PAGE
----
Builder reduces its carbon footprint: Pays Off

So how would a builder profit in the current rough and tumble real estate market? Build a high quality home using green practices without cutting any corners that’s how. David Hall of Deltec Homes has successfully led his company along this path and the profits continue to grow even in these hard times for builders and developers alike. The difference with Deltec is that it is improving upon its green ideas and building practices from within.
Deltec is implementing its green ideas in its own plant, promising to be operating on 100% renewable energy resources by the first of the upcoming New Year. Not only is this a milestone for the company, it is for the state of North Carolina as well. Deltec will officially become the largest private generator of solar power in the entire state with this move.

Sundance Energy is the photovoltaic expert helping Deltec accomplish this noble venture at the mere tune of $500,000. 273 black panels paste the flat roof of the company factory all of which have been strategically angled to harness the sun’s energy more efficiently. Within the walls of the factory, nearly 100 laborers build up to two custom homes every day. The homes are then shipped and assembled briskly all across the country, the Caribbean, Canada and Europe.
The solar panels are projected to pay for themselves in 10 years thanks to the power bill cuts and the state and federal tax credits thanks to the renewable energy movement. Dave Hall, acting President and Chief Executive of Deltec, says that aside from benefiting its bottom line, going solar is simply the right thing to do. Hall is a strong advocate of reducing the company’s carbon footprint and hopes to inspire the move in other affiliated and surrounding businesses.
By using the photovoltaic panels coupled with the purchasing of carbon credits, Deltec has planned to remove 208 tons of carbon dioxide annually from the atmosphere.
Deltec’s homes have received national recognition for their resistance to hurricane force winds and green building practices. The Deltec trademark is their unique round home designs, energy efficiency, and attention to detail. They are continually seeking new ways to reduce waste, recycle and increase manufacturing efficiency.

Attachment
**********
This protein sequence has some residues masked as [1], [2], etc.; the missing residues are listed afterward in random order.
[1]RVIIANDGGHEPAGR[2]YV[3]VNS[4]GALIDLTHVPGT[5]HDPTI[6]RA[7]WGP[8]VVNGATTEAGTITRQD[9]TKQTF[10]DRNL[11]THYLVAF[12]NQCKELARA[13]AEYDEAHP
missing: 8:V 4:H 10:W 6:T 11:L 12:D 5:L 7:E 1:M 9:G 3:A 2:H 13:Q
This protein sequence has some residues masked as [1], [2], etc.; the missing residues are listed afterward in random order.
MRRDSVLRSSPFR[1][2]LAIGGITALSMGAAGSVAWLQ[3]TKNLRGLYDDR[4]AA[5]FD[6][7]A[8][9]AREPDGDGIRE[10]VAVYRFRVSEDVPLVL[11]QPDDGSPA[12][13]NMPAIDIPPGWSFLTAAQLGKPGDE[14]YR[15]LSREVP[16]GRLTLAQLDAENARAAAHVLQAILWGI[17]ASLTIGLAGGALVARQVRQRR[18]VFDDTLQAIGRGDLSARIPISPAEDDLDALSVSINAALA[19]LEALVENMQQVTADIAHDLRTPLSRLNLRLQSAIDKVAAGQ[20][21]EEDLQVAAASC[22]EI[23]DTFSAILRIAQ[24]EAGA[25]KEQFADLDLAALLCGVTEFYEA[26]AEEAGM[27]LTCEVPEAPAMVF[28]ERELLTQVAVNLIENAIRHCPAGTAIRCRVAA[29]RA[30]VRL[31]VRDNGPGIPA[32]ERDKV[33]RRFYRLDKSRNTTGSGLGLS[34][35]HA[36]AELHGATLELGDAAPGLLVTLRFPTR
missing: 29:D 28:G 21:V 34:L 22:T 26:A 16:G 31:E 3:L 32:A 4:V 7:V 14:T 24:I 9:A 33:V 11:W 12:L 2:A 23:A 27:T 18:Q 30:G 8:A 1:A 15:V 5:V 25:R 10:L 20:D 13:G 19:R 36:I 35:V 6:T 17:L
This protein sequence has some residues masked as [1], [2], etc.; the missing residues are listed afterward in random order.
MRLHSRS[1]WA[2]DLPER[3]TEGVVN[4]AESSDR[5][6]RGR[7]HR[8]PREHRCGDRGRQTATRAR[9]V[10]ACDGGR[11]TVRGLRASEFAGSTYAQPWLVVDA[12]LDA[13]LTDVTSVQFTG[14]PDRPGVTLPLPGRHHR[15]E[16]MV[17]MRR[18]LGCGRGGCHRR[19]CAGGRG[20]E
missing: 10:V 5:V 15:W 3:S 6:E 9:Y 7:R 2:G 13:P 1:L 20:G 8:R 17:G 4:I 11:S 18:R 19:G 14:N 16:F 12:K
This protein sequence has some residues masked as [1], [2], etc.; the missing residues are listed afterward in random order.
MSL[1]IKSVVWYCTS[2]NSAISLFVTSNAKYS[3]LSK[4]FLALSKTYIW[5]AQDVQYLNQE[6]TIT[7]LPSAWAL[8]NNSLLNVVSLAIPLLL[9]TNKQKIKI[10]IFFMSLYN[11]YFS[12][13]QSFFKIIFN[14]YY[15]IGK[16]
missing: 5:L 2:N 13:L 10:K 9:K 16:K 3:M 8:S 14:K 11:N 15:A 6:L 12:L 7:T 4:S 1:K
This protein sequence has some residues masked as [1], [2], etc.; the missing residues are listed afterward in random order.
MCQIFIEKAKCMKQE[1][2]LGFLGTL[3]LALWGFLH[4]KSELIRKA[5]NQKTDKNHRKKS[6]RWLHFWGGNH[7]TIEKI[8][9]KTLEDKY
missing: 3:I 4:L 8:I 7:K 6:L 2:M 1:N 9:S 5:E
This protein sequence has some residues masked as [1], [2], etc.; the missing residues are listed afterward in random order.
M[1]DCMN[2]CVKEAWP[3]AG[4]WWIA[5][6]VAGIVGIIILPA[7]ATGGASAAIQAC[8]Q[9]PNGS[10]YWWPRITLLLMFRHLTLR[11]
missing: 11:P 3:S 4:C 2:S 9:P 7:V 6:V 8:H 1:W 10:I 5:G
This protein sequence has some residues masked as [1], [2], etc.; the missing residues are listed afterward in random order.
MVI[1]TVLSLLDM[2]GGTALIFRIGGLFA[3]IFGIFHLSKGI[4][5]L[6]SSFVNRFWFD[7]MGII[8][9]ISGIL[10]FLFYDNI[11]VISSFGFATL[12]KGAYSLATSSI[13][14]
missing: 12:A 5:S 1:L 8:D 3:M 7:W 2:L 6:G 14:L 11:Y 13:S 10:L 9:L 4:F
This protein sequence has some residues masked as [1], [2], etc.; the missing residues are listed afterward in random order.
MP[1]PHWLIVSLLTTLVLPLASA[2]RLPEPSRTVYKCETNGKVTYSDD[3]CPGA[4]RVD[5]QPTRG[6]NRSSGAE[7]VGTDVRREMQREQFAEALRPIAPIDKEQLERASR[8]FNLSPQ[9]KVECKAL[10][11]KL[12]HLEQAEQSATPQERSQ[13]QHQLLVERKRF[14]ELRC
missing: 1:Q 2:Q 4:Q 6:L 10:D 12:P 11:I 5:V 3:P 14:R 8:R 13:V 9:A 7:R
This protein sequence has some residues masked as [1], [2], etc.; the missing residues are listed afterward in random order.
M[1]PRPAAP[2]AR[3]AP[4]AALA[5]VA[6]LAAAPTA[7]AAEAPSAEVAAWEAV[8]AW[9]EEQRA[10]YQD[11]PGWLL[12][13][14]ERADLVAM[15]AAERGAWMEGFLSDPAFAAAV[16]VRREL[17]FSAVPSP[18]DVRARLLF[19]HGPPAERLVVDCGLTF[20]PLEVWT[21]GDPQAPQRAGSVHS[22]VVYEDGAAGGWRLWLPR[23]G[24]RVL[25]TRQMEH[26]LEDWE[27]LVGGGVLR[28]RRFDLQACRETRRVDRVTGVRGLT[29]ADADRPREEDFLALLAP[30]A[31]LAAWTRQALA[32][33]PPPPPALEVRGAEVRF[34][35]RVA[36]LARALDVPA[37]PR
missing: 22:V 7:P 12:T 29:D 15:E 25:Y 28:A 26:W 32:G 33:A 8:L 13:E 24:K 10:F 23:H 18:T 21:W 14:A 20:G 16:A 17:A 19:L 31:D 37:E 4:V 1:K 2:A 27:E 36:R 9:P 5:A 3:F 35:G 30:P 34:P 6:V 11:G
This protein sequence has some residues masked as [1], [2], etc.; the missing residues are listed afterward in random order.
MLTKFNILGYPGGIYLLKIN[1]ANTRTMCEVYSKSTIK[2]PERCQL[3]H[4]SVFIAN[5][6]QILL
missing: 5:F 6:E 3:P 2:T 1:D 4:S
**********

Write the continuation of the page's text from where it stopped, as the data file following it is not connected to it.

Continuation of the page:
Dave Hollister of Sundance energy expects this trend to keep on keepin’ on. “Corporations are starting to feel pressure to become more carbon neutral. They see solar power as an opportunity to enhance their marketability,” he says. In the end it is still a world of numbers and the ever elusive bottom line and bigger profit margins, that is among several reasons why renewable energy is hot and shows no signs of slowing.
With the tax credits available to Commercial companies, they can re-claim up to 65% of their investment and the power they generate to sell as renewable credits can pay 14 to 15 cents per kilowatt hour, Hollister says. With rising energy costs on the horizon and the steady increase over the past few years Deltec is among the businesses out there thinking ahead of the curve. It is wise to take advantage of the available incentives while they last practice smart business planning while giving back to the environment at the same time.
“When I’m talking with CEO’s, they see a strategic opportunity,” Hollister says. “Going solar helps the bottom line, and being a good corporate citizen is the icing on the cake.”

Nick Aster is a new media architect and the founder of has grown to become one of the web's leading sources of news and ideas on how business can be used to make the world a better place.

Prior to TriplePundit Nick worked for Mother Jones magazine, successfully re-launching the magazine's online presence. He worked for, managing the technical side of the publication for 3 years and has also been an active consultant for individuals and companies entering the world of micro-publishing. He earned his stripes working for Gawker Media and Moreover Technologies in the early days of blogging.

Nick holds an MBA in sustainable management from the Presidio School of Management and graduated with a BA in History from Washington University in St. Louis.

2 responses

  1. Very good article, this appears to be a forward-thinking company concerned about the environment.
    And yet, where is the truly green builder articles like I have read before from this author? I want a green home that reflects more of the technology and green products that are available today. Please highlight some if you know of any.

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